(Bloomberg) -- As the European Union gets serious about fighting climate change, experts are fielding more calls than ever from polluters seeking help to trap, process and store their carbon emissions.

The business of capturing emissions from industrial plants that make everything from cement to energy will get a push from the European Commission’s ambitious climate plan and a continued rally in carbon permits, as widely forecast by analysts, traders and utilities. While the industry isn’t profitable yet, operators expect it will be soon.

One of the first projects to come online will be Northern Lights, the transport and storage component of Longship, the Norwegian government’s full-scale carbon capture and underground storage project. Some of the technology for the facility, set to be ready in 2024, will be supplied by Norway’s Aker Horizons Holding ASA. Royal Dutch Shell Plc is one of the investors, together with Equinor ASA and Total SE.


“There are a number of clients that see this as a much easier alternative to carbon capture and storage,” Valborg Lundegaard, chief executive officer of Aker Carbon Capture ASA, said in an interview. “They know nothing about carbon capture and storage. They might be a small waste-to-energy provider, and entering into this landscape as it looks today is extremely complex.”

There are 13 storage projects in development or early planning in Europe, according to Aker. The company on July 12 launched a new service covering the whole chain from capture to storage. The industry will get funding from the EU’s Innovation Fund, paid for by the auctioning of carbon allowances.

“We are in this business because it will be profitable in the future, but we see that it might be challenging in the beginning,” said Lundegaard. “As costs go down, when we have mass production, our margins will certainly start to look more interesting.”

The market could be worth as much as $3 billion over the next decade, according to Bloomberg Intelligence utilities analyst Elchin Mammadov. In addition to EU support, companies using the service will get national grants, he said.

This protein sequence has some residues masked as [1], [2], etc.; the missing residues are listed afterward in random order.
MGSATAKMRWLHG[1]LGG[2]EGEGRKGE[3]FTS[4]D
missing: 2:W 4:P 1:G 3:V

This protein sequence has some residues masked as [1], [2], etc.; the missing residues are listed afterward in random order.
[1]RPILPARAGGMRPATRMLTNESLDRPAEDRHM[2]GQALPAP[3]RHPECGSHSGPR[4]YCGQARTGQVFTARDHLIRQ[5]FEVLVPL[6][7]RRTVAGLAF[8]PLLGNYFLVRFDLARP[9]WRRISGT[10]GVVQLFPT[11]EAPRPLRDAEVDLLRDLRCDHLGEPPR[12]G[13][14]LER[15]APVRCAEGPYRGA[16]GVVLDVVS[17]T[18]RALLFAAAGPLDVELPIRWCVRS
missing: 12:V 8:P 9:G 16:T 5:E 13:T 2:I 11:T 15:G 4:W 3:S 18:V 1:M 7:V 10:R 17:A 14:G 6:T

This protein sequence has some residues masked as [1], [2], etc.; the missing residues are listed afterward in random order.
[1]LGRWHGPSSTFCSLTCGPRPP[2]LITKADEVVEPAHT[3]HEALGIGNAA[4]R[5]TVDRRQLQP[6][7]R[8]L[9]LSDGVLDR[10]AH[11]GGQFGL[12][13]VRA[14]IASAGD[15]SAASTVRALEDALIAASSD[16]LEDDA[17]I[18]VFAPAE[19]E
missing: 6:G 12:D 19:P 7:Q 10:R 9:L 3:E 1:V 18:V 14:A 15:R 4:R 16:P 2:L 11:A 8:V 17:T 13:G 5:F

“Increasingly we’re getting all kinds of customers calling us” asking for carbon storage space, Maarten Wetselaar, the head of integrated gas, renewables and new energy solutions at Shell, said in a recent interview.

Demand for the storage component will far outstrip supply. Equinor has fielded requests for 10 times the volumes that will be available for phase 2 of Northern Lights, Grete Tveit, senior vice president for low carbon solutions, said in an interview.

The company has been approached by a wide range of customers. “It’s steel, it’s the heavy industry, cement, waste-to-power,” she said. But “it’s fair to say that every customer would need funding support one way or another.”

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The use of carbon capture and storage as a tool to slow global warming has had mixed results. A $1-billion project at a coal power plant in Texas shut down last year due to low oil prices. Another plant at a gas extraction facility in Australia failed to meet its carbon-sequestration target. The lack of consistent funding from governments has caused dozens of planned projects to be shelved.

A persistently high carbon price, however, might help the technology finally take off. Prices in Europe’s carbon market, the world’s biggest until trading began in China on July 16, have doubled in the past 12 months. Currently trading at about 51.20 euros ($60.20) per ton, the most bullish analysts expect prices to exceed 100 euros as soon as this year. Others predict that level by the end of the decade. Lundegaard sees it happening before 2030.

How companies will pay for the service will be worked out with each client, Lundegaard said. Options include charging per ton of CO₂ captured linked to either the European or U.K. benchmark price. A fixed price is also a possibility, she said.

“When we see the ETS price increasing, we certainly believe this will be good business,” said Lundegaard, a chemical engineer with more than 30 years experience in the energy industry.

Many big emitters will probably view CCS as beyond their core competency and will outsource the process, HSBC Holdings Plc analyst Tarek Soliman wrote in a report on June 30. They might be able to “plug into” a carbon-handling network as a way of capturing their emissions. “The wider use of CO₂ in process industries as an input could also facilitate a market where capturing and delivering CO₂ becomes a profitable business,” he wrote.

One potential client for Aker could be KKR & Co.’s Viridor Ltd., the U.K. waste company. Aker is currently carrying out a feasibility study for carbon capture at one of its biggest plants. Viridor didn’t respond to a request for comment.

It costs between 60 euros and 120 euros per ton to capture the emissions, said Lundegaard. Aker aims to cut that by half by 2025. The company also has to find “very efficient” transport and storage solutions to keep the overall cost below the carbon price, she said.

“The CCS industry is very quickly going to do what you might call CCS as a service,” Wetselaar said.

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